Newsline-National | November 2014
Global cotton prices´ decline to continue
At the end of 2013-14, international cotton prices were around 80 cents and have continued falling in the first two months of the new season. Given the predicted 1.8 million tonnes of surplus cotton production and changes in China´s cotton policy, prices are unlikely to rise to the levels seen in the last two seasons.
With the fall in prices, world cotton consumption is forecast to rise nearly 4 per cent to 24.4 million tonnes with more of the consumption occurring in the latter half of the season as the market becomes more certain about the size of the new crop and can better determine an appropriate price for cotton. While cotton´s absolute volume of consumption is likely to grow, it will probably not gain back much of its market share as it takes time for the market to adjust. The price volatility observed in 2010/11-2011/12 is not forgotten, and other competing fibers´ market shares have been growing.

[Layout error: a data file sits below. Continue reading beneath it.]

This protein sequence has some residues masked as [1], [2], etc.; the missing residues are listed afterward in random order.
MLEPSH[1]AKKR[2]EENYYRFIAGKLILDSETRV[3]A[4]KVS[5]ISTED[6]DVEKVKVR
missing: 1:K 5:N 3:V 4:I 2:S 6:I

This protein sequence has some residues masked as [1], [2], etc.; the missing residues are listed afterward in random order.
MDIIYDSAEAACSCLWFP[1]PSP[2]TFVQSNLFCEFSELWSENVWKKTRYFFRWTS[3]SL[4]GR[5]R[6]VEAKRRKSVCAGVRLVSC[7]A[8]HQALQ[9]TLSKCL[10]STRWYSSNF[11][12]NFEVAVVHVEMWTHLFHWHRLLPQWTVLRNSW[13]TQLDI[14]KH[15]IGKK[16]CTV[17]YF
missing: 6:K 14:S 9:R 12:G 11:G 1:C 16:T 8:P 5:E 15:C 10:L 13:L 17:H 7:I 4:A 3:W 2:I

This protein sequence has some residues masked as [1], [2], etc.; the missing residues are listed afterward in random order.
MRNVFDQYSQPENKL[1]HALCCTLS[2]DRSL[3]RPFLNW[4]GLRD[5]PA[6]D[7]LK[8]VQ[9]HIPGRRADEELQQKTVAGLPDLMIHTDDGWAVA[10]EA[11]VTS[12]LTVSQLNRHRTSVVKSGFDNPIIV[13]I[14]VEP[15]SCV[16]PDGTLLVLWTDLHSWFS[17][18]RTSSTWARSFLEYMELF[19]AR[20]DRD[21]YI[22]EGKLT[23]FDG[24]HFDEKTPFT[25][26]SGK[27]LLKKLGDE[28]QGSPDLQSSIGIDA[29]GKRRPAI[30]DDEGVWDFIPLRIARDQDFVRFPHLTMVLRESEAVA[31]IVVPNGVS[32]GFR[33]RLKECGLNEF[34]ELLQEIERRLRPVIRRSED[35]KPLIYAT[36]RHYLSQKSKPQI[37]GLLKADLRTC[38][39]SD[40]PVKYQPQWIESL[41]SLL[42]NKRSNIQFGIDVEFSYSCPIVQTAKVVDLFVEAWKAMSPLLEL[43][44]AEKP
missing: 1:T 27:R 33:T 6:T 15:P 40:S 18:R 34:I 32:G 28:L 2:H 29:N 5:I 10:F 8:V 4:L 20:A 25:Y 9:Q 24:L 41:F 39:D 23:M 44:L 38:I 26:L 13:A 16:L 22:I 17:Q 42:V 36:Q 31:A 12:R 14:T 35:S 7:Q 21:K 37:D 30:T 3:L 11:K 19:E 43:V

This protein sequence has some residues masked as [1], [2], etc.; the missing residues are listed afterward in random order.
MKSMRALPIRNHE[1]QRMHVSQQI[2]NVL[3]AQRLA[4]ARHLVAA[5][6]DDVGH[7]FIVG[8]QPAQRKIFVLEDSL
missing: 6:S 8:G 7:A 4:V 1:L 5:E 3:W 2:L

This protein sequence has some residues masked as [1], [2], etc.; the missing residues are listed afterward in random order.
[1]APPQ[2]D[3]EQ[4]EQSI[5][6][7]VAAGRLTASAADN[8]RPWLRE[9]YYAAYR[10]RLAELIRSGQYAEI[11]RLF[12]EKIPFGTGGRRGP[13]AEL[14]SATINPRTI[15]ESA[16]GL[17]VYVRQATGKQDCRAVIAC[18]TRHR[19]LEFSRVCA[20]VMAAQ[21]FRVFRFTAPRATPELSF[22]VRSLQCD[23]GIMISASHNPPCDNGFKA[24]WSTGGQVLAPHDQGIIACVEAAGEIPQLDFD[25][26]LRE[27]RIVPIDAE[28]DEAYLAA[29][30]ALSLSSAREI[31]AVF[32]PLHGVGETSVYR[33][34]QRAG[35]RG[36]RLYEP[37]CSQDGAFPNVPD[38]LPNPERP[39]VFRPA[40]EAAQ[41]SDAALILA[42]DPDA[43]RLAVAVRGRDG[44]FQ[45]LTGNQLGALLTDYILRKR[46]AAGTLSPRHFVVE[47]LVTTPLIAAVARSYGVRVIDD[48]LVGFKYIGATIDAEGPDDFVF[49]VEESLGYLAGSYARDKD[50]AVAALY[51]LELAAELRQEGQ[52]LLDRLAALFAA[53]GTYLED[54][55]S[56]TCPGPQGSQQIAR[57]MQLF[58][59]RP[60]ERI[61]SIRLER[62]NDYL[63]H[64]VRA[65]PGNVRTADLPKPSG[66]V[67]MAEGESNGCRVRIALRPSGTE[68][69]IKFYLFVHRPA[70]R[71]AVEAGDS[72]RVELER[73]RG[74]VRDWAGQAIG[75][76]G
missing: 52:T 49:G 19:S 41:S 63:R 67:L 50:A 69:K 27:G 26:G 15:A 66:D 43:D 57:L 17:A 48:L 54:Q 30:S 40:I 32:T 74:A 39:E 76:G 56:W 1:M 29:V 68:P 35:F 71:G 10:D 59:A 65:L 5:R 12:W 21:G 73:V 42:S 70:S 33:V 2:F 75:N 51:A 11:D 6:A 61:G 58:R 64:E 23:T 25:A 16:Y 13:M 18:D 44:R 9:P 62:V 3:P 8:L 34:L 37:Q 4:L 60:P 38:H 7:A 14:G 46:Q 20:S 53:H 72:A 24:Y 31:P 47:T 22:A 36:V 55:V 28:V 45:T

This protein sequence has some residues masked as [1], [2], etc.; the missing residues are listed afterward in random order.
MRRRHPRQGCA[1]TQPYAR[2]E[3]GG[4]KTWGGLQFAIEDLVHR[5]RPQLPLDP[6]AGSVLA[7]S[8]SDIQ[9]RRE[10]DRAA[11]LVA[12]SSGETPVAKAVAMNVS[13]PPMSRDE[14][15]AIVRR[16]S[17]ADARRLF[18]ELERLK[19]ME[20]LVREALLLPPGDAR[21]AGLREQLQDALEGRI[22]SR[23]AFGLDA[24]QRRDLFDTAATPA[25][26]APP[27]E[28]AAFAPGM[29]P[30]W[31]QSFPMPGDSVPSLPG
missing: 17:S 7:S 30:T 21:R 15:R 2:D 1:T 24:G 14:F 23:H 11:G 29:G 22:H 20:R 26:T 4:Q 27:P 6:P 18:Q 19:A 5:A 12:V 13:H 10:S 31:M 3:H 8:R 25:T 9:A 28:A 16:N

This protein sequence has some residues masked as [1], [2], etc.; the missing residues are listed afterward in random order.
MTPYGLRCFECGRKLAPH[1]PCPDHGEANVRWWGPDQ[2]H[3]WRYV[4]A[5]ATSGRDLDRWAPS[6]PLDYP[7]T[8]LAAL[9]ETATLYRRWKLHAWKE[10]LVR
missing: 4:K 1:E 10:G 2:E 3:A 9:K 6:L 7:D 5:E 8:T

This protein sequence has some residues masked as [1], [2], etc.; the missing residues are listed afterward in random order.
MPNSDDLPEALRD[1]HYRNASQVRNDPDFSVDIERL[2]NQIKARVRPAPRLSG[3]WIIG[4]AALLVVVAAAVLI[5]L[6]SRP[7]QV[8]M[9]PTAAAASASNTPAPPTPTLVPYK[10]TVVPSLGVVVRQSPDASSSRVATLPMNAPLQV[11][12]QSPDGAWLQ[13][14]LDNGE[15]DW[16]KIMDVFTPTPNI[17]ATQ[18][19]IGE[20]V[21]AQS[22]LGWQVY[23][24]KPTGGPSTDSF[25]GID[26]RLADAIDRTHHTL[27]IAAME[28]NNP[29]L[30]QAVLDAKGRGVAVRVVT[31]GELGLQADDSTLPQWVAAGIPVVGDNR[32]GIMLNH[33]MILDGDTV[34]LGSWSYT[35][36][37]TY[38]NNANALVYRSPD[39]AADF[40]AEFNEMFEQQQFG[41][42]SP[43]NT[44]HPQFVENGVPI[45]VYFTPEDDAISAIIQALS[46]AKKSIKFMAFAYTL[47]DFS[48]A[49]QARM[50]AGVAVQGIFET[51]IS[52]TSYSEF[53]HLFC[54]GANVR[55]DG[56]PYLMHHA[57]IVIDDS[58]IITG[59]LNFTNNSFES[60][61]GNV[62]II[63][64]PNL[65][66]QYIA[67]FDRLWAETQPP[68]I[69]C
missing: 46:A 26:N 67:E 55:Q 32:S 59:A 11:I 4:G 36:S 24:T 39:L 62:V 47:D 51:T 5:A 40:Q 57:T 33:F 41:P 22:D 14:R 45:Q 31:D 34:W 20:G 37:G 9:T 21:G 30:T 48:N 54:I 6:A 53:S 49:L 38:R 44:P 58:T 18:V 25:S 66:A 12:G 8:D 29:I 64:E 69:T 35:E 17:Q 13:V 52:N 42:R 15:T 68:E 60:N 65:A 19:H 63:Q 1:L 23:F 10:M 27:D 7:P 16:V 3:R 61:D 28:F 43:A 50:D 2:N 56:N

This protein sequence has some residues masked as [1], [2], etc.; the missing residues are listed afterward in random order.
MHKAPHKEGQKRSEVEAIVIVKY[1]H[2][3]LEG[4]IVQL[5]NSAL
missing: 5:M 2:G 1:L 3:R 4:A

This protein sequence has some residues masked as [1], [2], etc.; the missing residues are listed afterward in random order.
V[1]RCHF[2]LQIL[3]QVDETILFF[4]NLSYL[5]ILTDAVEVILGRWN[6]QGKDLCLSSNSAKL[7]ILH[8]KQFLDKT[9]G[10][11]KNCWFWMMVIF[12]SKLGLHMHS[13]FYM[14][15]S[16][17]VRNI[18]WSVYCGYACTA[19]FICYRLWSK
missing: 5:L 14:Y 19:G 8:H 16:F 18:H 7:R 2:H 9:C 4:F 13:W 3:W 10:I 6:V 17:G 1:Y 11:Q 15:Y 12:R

In 2014-15, 33.8 million hectares were planted with cotton, up 3 per cent from last season due to higher international cotton prices in 2013-14. World cotton production is forecast up 1 per cent to 26.2 million tonnes. With greater incentive to improve yield and quality due to the new policy, Xinjiang, the largest cotton-producing region in China and the province where the trial subsidy is being implemented, is expected to have a bigger harvest than last season, and China´s overall production is projected at 6.4 million tonnes in 2014-15. India expanded cotton area by 5 per cent as the delayed monsoon encouraged farmers to switch to cotton, and with yield closer to the 3-year average, production is likely to reach 6.6 million tonnes, making India the world´s largest cotton producer 2014-15.
Harvested cotton area in the United States could reach 3.9 million hectares as plentiful rainfall reduces the abandonment rate this season and production is forecast at 3.7 million tonnes, up 30 per cent from 2013-14.